Hard times by one of its customers almost brought down Danaos
Stock: Danaos Corporation(NYSE:DAC)
The shares of Danaos Corporation, a $153.7 million Greece-based international owner of containerships and chartering vessels, have been hovering near its one-year low in recent memory at $1.40 at the time of writing. Danaos trades at a hefty 69% discount to its book value of $4.50 as of June.
In its recent six months of operations that ended in June, the 45-year old vessel operator reported an 18% revenue decline or $50.5 million lower revenue to $224 million (vs. 3-year average -5.4%), and a disappointing 56% drop in profits to $38.7 million.
Danaos explained that it recorded $41.3 million out of the $50.5 million revenue decline in relation to one of its customers’ (South Korea’s Hanjin) bankruptcy.
To be exact, Hanjin canceled its charter of eight of Danaos’ vessels resulting in marked reduction in the latter’s revenue resulting in $41.4 million reductions in profits, accordingly.
Meanwhile, Danaos stated that these supposedly leased vessels were rechartered at lower rates and in some cases experienced off-hire time in this fiscal year.
In addition, Danaos is in breach of certain financial covenants as a result of the Hanjin bankruptcy.
The company claimed that it is still currently engaged in discussions with its lenders regarding refinancing substantially all of its debt maturing in 2018.
“In the meantime, we continue to generate positive cash flows from our operations and currently are in a position to service all our operational obligations as well as all scheduled principal amortization and interest payments under the original terms of our debt agreements.”
Danaos’ CEO Dr. John Coustas
As of June, Danaos reported $63.8 million in cash and cash equivalents and $2.41 billion in debt ($239.7 million lower vs. a year earlier). The company also had $438.8 million lower in shareholder equity to $494.1 million.
1 Operating days
In the recent six months, Danaos reported 9,488 operating days as of June compared to 9,590 a year earlier.
2 Vessel Utilization
In the recent six months, vessel utilization was at 95.3% compared to 95.7% a year earlier.
3 Average Gross Daily Charter Rate
In the recent half, the rate was at $23,606 compared to $28,621 a year earlier.
Cash flow fell by 32% year over year to $90 million brought mostly by lower profits while capital expenditures were $3 million leading to a free cash flow of $88 million (vs. $132 million a year earlier). Danaos also allocated $104 million for debt reduction (net any issuances and other financing activities).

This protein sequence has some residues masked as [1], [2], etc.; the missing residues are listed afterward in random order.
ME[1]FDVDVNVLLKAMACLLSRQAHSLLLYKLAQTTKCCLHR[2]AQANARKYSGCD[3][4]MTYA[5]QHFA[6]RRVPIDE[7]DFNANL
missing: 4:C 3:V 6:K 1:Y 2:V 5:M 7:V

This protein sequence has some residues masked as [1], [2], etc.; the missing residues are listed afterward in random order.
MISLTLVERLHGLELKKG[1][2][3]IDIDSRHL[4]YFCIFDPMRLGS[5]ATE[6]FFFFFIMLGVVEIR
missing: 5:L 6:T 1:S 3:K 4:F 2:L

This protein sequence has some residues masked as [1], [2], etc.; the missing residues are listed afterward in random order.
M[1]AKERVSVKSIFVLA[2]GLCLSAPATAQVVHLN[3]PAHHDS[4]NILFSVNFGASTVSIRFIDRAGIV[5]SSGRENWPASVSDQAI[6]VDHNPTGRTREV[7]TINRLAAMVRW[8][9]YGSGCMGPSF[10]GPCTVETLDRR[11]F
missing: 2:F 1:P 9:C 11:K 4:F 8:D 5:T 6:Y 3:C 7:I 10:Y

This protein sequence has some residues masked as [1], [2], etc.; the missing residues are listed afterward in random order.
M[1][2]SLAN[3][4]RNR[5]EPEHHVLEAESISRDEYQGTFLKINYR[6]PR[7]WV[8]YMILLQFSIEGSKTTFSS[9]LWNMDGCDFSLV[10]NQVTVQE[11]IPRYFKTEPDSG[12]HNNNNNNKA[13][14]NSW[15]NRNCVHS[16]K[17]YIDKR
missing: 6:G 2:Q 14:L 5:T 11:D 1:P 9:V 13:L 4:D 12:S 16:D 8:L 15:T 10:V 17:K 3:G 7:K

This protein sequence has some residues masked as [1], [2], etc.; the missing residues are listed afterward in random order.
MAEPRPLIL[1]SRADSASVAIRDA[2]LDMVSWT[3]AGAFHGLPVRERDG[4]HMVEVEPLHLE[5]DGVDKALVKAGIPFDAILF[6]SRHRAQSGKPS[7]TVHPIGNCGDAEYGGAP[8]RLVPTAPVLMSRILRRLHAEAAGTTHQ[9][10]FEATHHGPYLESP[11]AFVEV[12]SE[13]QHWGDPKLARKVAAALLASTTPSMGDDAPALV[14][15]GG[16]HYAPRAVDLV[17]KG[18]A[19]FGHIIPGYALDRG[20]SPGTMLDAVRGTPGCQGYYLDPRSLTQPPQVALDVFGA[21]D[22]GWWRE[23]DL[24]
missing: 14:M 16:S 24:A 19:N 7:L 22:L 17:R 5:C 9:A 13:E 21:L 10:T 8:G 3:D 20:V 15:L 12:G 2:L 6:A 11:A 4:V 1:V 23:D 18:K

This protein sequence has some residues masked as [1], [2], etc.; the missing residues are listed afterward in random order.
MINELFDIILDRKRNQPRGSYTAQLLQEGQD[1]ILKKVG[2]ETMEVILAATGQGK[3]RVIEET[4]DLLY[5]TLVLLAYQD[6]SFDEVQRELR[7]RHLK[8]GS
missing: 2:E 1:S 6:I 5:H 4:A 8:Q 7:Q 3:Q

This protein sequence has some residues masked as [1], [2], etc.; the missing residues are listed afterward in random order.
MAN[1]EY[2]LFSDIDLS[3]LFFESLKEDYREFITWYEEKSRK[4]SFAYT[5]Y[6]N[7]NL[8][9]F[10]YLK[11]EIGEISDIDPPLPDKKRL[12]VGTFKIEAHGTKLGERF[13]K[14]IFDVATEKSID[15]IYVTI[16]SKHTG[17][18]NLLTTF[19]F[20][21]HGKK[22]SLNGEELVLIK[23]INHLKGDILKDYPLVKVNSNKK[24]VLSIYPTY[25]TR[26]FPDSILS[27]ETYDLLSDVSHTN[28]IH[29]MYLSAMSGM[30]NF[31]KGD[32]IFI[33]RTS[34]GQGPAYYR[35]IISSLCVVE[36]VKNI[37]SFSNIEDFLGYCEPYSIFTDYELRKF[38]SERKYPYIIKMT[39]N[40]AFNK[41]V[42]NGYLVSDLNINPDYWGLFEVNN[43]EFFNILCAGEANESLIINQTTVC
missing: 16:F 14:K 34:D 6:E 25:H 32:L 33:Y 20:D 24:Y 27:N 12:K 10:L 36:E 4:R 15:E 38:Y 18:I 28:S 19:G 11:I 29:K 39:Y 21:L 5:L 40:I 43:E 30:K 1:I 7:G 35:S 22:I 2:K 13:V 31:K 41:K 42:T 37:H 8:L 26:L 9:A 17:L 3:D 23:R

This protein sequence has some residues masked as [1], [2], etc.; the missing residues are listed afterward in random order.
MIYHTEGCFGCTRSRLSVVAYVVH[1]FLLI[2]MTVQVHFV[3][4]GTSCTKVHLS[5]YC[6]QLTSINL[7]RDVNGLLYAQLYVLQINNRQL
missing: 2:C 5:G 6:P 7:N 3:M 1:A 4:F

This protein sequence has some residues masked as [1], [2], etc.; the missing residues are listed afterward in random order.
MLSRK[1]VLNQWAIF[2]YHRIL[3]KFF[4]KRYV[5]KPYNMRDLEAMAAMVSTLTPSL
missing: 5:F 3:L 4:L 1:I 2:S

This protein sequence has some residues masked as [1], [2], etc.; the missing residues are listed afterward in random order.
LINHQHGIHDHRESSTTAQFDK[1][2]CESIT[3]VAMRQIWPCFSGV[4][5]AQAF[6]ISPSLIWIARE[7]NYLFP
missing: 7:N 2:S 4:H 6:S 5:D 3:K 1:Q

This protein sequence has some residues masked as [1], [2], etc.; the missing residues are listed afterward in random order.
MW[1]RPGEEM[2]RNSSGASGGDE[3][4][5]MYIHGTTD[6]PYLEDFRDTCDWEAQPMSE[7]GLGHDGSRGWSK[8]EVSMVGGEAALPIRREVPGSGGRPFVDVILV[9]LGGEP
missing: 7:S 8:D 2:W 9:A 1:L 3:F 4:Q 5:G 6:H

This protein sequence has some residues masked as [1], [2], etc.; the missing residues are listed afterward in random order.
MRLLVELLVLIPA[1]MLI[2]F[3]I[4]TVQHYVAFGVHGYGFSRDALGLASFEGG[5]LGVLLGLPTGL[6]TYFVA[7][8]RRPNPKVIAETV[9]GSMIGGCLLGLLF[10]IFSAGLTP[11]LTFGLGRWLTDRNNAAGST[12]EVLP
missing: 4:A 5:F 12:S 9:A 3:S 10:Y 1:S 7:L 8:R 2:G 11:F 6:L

Hampered by one of its customer’s bankruptcy, Danaos appeared to have carried on. The company’s admission that it is still working on its covenants brought by the aforementioned unlucky event accompanied by a leveraged balance sheet makes Danaos a speculative buy.
As of June, Danaos recorded 17.5% lower rate year over year in its chartered vessels again may be attributable to the South Korean customer.
As claimed by Danaos, the company has maintained positive cash flow albeit lower in its recent months of operations making it capable of staying afloat amid turbulent times.
Asking about 65% discount (brought by high leverage and uncertainty) from Danaos’ book value indicated a per share figure of $1.58 a share.
In summary, Danaos is a speculative buy with target price of $1.58 a share—13% higher than its recent price of $1.40.
Danaos Corporation is one of the largest independent owners of modern, large-size containerships. Our current fleet of 59 containerships aggregating 352,600 TEUs, including four vessels owned by Gemini Shipholdings Corporation, a joint venture, ranks Danaos among the largest containership charter owners in the world based on total TEU capacity. Our fleet is chartered to many of the world’s largest liner companies on fixed-rate charters. Our long track record of success is predicated on our efficient and rigorous operational standards and environmental controls.
Danaos’ CEO Dr. John Coustas (second quarter comment)
“continuation…The charter market is moving sideways at levels slightly above the lows of 2016 but we have not yet seen a meaningful improvement to signal a market recovery. Box rates have improved as a result of improved capacity deployment through the alliances and the recent industry consolidation activity has reduced our counterparty risks. On the other hand, consolidation in the liner industry combined with legacy newbuilding orders for large vessels still to be delivered is anticipated to maintain pressure on charter rates for a considerable amount of time. Danaos continues to have low near term exposure to the weak spot market with charter coverage of 87% for the next 12 months based on current operating revenues and 66% in terms of contracted operating days.
Our commitment to provide best in class service to our customers is now being reinforced by the utilization of our in-house developed IT tool for online acquisition and analysis of big data for online performance monitoring of our vessels, a unique feature for efficient ship management in the industry.
During this extended period of market weakness which has presented many challenges, we remain focused on taking necessary actions to preserve the value of our company by managing our fleet efficiently and taking prudent measures to manage and ultimately deleverage our balance sheet.”
Disclosure: I do not have shares in any of the companies mentioned.